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Habits of Hyper-growth Sales #2: Think Even Bigger

(This post appeared originally on LinkedIn here)

In 35+ years in sales I rarely came across ideas that where too ambitious, but often ones that were jumping too short. When digging into detail I found two factors at play here: planning for a too short time horizon and starting from the status quo.


Let’s look at the time horizon as the first limiting factor. If we extend the planning horizon far enough, we must ask the question what the maximum revenue we can have with a market segment or individual customer looks like. We call this Total Addressable Spend or TAS and measure this in the share of wallet a customer spends in the area we address.


Let’s take a customer for example we currently have $250K in revenues with and who spends $1B on IT whereof we can address $100M. To gain a dominating market share at this customer we need to have annual revenues of 30+% or $30+M. Growing revenue at a rate of 100% will take us there in less than 7 years, an ambitious yet resonable target.


If we now plan over a two-year period, we look at building a $1M business, slightly above 3% of our strategic target. If we extend the period to 5 years, we plan to build an $8M business or about 27% of our target.


By extending the planning horizon we look at larger goal. This automatically makes us challenge the fundamental assumptions we have built our current model on and drive the bold decisions required to achieve our strategic target.


Here is a real-world example from some years ago:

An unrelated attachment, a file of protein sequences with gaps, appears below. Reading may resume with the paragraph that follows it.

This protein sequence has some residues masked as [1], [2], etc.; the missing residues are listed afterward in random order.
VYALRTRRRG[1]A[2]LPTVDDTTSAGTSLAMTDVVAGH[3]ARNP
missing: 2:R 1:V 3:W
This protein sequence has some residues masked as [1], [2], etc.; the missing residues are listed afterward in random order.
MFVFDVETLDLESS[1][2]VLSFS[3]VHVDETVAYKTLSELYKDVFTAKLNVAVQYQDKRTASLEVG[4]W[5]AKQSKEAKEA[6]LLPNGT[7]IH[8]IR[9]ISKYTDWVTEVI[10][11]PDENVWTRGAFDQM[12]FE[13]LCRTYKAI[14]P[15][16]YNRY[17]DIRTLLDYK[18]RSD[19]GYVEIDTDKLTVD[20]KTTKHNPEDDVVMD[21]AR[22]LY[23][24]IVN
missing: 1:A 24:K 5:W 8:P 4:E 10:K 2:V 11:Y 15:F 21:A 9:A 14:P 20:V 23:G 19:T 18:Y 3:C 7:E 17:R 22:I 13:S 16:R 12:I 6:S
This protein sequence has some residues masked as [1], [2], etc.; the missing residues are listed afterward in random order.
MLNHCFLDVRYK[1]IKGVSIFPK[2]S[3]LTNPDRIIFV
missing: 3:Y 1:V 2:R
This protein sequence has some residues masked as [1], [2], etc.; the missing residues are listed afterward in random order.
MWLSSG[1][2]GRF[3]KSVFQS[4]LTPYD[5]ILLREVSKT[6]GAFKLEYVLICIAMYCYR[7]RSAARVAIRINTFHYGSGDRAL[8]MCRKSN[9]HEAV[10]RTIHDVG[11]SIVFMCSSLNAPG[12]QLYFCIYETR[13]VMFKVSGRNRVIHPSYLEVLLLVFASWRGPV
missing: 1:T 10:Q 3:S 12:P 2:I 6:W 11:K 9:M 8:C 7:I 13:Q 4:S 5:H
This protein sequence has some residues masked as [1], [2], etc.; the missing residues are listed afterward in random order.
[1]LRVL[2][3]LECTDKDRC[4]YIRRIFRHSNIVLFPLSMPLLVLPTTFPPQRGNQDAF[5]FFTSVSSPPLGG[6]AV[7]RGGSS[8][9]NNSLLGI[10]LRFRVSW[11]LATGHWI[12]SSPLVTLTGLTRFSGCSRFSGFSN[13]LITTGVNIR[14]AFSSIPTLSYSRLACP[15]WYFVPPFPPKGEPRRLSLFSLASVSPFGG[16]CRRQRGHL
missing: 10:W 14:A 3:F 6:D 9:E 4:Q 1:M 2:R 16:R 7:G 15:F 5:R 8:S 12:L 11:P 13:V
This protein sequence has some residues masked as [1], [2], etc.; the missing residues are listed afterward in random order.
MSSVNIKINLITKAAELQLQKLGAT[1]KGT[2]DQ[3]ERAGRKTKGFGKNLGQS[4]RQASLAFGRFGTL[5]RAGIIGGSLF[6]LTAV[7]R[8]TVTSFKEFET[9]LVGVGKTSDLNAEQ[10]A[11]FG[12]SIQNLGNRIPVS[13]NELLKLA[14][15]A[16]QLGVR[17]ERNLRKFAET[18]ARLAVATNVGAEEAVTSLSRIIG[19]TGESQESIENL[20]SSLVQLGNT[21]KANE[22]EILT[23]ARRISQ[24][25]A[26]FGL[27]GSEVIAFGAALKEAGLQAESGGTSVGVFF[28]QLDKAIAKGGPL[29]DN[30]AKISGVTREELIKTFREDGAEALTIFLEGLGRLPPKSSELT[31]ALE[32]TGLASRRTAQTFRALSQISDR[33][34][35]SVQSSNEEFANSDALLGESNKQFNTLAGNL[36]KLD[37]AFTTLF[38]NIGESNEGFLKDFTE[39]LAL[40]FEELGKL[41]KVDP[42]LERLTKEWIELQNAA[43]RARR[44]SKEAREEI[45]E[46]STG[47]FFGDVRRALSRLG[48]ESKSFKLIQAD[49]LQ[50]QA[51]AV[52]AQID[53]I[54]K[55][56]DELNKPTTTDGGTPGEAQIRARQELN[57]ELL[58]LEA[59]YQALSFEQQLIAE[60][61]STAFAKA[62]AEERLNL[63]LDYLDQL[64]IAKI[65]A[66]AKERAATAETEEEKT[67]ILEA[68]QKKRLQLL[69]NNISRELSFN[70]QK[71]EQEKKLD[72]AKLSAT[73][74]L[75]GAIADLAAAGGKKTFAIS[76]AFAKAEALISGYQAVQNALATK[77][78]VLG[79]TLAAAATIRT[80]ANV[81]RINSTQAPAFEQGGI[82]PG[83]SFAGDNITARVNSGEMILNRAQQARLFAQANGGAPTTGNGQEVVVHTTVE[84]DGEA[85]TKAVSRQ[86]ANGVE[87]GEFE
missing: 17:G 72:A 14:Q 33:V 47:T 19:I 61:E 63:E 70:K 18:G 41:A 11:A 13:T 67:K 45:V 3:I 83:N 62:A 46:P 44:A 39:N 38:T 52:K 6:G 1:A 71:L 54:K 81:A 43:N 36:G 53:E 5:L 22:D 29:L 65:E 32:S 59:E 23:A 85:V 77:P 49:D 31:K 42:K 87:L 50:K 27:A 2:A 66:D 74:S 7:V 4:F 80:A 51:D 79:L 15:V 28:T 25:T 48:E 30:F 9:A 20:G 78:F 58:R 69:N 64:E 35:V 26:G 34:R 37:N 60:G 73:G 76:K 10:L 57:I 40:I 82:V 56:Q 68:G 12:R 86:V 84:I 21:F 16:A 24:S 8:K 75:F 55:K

One day we asked a customer about the reason for not buying our SW though they were highly interested in using it. The answer was that it was too hard for them to quantify the demand and that they had to get a commitment from every single project manager to be able to determine the count by license we required from them for an enterprise agreement.


We resolved the deadlock by taking the customer’s budget (in the 7-digits) in return for providing them an unlimited number of all licenses for a three-year term.


The deal achieved two things: The customer put the license costs into their overhead budget, so every project was burdened with it whether they used it or not which immediately unlocked the latent demand for our solutions. And our competition was blocked from selling any of their SW for 3 years effectively establishing a single vendor situation for us. When renewing the contract after the initial term the volume was tripled.


Thinking longer term and thus much bigger means we are willing to challenge our own assumptions and come up with better solutions for our customers!

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